Orange is the New Black

Orange is the New Black is Piper Kerman’s memoir of her year spent in a women’s prison for a nonviolent drug crime. From her first strip search to the final moments of harrowing uncertainty, Kerman provides a clear-eyed view of corrections that captures the mundane banality, loopy logic, and outright dehumanization which occurs behind prison walls. As a man who has spent over a dozen years incarcerated, I was surprised to see so many similarities between our experiences, but in hindsight, I shouldn’t have been. The Department of Corrections has nothing to do with correcting aberrant criminal behavior or providing rehabilitation, but rather is in the business of warehousing people—treating them like commodities, merely numbers on a ledger, regardless of sex, color, or creed. Kerman provides a wry indictment of the criminal justice system not by railing against it, but by revealing its brutal truths.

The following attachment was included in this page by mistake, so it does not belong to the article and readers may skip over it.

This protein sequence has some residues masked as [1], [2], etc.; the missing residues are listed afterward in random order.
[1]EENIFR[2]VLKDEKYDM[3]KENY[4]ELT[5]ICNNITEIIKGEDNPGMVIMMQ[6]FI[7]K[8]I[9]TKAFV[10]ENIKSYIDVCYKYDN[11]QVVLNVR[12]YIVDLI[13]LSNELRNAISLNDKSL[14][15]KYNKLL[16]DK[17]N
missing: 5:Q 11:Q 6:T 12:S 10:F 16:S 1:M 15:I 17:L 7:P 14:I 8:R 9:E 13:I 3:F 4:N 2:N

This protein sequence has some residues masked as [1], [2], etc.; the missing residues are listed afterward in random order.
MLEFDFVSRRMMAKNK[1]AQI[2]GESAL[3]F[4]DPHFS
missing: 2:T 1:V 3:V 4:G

More than some manifesto against mass incarceration, Orange is the New Black is a picture of the strength of love, as seen from the author’s fiancé and family, as well as the resiliency of the human spirit. Prison is designed to strip people of their identities at every turn, but the women locked up with Kerman exhibited fortitude in the face of despair by not only adapting to their circumstances, but often thriving in their own ways. Kerman has provided a document which should be read by everyone whose life has been touched by the criminal justice system in any way, as well as anyone who thinks their law-abiding ways keep them exempt from having to think about or deal with the so-called dregs of society that populate prisons. With mass incarceration still on the rise, this is a sobering and relevant read now more than ever.